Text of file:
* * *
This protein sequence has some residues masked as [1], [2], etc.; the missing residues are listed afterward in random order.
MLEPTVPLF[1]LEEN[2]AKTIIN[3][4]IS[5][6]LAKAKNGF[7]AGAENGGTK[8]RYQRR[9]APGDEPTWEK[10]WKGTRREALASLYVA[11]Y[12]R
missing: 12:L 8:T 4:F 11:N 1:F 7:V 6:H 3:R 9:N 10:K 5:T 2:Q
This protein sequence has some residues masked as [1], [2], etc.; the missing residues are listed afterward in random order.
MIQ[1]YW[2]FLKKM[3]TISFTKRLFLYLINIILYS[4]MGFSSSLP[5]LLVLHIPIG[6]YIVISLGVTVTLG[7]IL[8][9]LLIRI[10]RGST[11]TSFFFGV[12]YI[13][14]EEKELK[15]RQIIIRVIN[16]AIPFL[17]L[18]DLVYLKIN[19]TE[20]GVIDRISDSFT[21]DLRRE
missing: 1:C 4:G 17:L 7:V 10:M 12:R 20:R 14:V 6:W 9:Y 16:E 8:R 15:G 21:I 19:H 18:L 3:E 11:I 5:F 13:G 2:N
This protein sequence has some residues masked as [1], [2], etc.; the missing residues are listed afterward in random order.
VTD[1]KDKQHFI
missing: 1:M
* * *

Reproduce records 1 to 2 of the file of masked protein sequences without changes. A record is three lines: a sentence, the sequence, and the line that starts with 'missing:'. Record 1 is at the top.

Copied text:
This protein sequence has some residues masked as [1], [2], etc.; the missing residues are listed afterward in random order.
MLEPTVPLF[1]LEEN[2]AKTIIN[3][4]IS[5][6]LAKAKNGF[7]AGAENGGTK[8]RYQRR[9]APGDEPTWEK[10]WKGTRREALASLYVA[11]Y[12]R
missing: 12:L 8:T 4:F 11:N 1:F 7:V 6:H 3:R 9:N 10:K 5:T 2:Q
This protein sequence has some residues masked as [1], [2], etc.; the missing residues are listed afterward in random order.
MIQ[1]YW[2]FLKKM[3]TISFTKRLFLYLINIILYS[4]MGFSSSLP[5]LLVLHIPIG[6]YIVISLGVTVTLG[7]IL[8][9]LLIRI[10]RGST[11]TSFFFGV[12]YI[13][14]EEKELK[15]RQIIIRVIN[16]AIPFL[17]L[18]DLVYLKIN[19]TE[20]GVIDRISDSFT[21]DLRRE
missing: 1:C 4:G 17:L 7:V 10:M 12:R 20:R 14:V 6:W 9:Y 16:E 8:R 15:G 21:I 19:H 18:L 3:E 11:I 5:F 13:G 2:N